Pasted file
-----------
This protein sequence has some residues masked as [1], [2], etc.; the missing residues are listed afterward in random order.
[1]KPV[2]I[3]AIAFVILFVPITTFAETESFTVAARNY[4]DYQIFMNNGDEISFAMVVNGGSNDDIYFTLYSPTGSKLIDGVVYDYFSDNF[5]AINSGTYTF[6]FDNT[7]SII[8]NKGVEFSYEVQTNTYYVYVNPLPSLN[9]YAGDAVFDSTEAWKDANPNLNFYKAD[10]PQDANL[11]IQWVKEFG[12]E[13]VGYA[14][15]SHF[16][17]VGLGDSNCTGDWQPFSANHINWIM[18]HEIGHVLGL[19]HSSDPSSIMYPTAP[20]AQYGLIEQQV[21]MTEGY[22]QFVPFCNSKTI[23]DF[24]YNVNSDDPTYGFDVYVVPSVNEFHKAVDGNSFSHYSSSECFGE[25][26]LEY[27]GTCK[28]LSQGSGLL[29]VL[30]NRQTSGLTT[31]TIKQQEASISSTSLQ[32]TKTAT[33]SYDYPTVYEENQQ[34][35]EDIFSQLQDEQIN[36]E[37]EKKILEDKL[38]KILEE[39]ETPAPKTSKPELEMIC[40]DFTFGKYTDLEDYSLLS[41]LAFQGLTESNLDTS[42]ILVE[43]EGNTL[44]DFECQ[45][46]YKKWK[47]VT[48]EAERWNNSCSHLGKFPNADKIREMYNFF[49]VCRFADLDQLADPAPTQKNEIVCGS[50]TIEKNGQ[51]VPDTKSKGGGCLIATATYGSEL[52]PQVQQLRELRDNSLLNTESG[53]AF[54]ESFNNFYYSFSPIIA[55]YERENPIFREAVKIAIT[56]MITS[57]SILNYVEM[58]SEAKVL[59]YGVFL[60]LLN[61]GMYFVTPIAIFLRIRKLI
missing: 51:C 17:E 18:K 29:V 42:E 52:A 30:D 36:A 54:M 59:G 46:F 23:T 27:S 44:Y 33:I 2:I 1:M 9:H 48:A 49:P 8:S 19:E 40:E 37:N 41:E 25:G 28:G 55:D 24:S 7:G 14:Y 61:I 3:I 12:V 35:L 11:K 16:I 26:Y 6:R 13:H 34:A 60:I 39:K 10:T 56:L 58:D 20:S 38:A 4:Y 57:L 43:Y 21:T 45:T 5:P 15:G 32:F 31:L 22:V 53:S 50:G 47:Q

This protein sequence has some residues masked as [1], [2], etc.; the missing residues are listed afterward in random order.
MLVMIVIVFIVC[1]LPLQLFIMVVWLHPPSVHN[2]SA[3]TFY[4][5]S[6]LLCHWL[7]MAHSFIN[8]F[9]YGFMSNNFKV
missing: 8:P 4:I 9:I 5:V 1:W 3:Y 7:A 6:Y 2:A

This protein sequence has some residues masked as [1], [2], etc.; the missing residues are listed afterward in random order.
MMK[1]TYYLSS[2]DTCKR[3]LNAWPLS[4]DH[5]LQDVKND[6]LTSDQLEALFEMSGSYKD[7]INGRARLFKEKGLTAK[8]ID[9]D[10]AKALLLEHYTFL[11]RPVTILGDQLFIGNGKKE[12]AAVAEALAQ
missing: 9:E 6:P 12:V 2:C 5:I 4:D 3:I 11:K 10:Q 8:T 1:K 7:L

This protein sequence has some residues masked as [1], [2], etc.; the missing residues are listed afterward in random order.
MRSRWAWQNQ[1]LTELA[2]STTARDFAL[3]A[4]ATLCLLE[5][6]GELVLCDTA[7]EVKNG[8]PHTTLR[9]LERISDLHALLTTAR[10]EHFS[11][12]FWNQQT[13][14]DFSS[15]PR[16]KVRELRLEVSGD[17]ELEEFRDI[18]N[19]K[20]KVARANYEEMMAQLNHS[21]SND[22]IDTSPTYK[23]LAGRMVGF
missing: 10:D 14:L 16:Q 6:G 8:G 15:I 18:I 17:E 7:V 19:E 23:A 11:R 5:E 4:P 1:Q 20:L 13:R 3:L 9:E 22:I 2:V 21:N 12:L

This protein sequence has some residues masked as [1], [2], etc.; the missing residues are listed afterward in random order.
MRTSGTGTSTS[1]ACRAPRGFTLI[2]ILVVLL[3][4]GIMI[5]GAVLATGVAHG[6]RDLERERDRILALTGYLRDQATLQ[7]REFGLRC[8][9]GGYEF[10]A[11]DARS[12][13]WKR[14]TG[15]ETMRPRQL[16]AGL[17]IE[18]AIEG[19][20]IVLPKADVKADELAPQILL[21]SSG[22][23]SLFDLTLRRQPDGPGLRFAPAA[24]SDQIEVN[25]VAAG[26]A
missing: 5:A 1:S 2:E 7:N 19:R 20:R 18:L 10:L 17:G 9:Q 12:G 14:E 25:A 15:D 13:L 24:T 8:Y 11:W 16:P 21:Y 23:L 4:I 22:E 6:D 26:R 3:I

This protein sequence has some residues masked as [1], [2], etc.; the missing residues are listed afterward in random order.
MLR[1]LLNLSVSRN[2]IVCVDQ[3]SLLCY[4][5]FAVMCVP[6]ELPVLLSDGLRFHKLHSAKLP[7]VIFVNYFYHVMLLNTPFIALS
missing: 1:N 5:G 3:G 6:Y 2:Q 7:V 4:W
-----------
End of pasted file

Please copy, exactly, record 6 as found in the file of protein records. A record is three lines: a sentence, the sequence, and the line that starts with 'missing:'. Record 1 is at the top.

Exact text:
This protein sequence has some residues masked as [1], [2], etc.; the missing residues are listed afterward in random order.
MLR[1]LLNLSVSRN[2]IVCVDQ[3]SLLCY[4][5]FAVMCVP[6]ELPVLLSDGLRFHKLHSAKLP[7]VIFVNYFYHVMLLNTPFIALS
missing: 1:N 5:G 3:G 6:Y 2:Q 7:V 4:W